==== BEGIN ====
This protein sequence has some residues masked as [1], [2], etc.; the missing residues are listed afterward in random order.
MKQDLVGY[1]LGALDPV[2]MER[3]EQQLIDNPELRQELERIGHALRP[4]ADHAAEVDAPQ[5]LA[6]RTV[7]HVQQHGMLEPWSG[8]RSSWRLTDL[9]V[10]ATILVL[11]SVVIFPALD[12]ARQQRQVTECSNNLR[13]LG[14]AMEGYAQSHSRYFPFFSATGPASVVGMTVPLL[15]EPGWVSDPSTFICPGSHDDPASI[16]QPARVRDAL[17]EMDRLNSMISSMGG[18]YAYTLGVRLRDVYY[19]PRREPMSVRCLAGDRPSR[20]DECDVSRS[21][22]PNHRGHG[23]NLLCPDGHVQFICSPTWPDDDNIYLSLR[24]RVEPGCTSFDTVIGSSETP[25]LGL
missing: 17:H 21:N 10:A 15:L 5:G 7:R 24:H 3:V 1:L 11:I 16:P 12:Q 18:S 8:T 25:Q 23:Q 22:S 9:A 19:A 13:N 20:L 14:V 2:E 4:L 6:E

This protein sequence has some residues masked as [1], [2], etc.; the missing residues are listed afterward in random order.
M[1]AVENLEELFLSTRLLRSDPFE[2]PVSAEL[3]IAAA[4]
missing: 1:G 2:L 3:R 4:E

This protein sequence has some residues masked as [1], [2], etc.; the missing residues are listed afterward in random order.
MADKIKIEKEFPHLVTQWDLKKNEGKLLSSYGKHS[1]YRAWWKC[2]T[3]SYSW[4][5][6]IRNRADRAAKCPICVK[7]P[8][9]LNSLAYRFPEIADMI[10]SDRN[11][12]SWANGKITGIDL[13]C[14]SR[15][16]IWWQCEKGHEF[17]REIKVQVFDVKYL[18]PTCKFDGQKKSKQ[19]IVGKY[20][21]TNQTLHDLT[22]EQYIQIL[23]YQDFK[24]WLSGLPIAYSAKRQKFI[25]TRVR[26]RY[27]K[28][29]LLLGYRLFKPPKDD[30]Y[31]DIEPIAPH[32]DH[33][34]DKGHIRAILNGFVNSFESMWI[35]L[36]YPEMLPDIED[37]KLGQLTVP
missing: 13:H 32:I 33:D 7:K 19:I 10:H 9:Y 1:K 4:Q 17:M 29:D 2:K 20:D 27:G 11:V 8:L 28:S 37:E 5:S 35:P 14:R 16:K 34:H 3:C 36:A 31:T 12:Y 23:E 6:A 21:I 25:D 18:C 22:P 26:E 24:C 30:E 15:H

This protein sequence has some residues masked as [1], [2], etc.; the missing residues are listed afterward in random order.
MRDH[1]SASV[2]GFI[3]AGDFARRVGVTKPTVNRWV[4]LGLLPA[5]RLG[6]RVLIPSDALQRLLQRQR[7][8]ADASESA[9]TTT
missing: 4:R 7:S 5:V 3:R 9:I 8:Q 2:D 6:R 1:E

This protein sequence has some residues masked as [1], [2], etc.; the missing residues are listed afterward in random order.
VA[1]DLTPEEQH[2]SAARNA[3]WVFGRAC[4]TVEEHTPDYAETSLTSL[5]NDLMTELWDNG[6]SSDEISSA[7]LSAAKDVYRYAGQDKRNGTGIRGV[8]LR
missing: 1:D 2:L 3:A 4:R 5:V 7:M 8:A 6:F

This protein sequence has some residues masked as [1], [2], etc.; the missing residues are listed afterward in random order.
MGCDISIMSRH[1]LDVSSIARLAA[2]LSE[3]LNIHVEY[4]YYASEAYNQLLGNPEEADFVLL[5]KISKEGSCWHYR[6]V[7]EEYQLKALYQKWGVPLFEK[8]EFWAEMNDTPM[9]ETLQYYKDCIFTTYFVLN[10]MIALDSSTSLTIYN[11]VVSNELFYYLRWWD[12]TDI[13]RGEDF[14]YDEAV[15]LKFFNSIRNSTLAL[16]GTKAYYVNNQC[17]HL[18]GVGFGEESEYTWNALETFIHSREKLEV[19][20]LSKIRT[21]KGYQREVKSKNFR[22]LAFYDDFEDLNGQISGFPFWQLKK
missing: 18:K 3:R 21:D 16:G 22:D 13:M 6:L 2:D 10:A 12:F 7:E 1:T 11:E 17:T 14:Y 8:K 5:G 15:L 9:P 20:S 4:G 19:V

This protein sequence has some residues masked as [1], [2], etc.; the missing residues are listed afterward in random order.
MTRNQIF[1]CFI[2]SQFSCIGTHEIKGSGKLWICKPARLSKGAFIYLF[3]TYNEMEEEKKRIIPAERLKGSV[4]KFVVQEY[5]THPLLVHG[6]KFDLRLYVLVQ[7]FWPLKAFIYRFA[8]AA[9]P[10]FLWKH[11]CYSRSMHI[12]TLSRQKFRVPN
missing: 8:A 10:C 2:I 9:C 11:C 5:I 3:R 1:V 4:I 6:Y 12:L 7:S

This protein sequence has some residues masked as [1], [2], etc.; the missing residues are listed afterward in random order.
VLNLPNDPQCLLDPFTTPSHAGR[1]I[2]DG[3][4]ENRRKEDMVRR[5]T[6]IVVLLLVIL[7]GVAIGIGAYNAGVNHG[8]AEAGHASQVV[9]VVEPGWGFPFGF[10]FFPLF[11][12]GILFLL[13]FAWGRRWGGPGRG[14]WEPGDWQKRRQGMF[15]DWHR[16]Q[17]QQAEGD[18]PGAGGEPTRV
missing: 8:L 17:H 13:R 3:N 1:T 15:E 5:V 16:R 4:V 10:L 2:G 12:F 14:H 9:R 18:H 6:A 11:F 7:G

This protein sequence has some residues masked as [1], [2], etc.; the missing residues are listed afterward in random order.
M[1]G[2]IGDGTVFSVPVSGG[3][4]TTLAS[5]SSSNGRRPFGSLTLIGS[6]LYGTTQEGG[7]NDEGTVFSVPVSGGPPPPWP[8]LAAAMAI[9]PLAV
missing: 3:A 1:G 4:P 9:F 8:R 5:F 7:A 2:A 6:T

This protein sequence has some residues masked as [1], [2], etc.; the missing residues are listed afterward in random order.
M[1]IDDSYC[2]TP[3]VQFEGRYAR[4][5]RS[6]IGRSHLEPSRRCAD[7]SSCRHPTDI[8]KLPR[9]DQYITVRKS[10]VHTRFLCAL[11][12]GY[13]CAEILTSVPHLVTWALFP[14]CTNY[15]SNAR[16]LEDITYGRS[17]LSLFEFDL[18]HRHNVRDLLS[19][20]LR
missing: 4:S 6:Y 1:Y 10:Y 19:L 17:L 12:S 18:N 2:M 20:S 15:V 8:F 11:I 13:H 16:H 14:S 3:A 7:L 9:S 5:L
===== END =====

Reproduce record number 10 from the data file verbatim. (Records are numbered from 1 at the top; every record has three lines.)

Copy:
This protein sequence has some residues masked as [1], [2], etc.; the missing residues are listed afterward in random order.
M[1]IDDSYC[2]TP[3]VQFEGRYAR[4][5]RS[6]IGRSHLEPSRRCAD[7]SSCRHPTDI[8]KLPR[9]DQYITVRKS[10]VHTRFLCAL[11][12]GY[13]CAEILTSVPHLVTWALFP[14]CTNY[15]SNAR[16]LEDITYGRS[17]LSLFEFDL[18]HRHNVRDLLS[19][20]LR
missing: 4:S 6:Y 1:Y 10:Y 19:L 17:L 12:S 18:N 2:M 20:S 15:V 8:F 11:I 13:H 16:H 14:S 3:A 7:L 9:S 5:L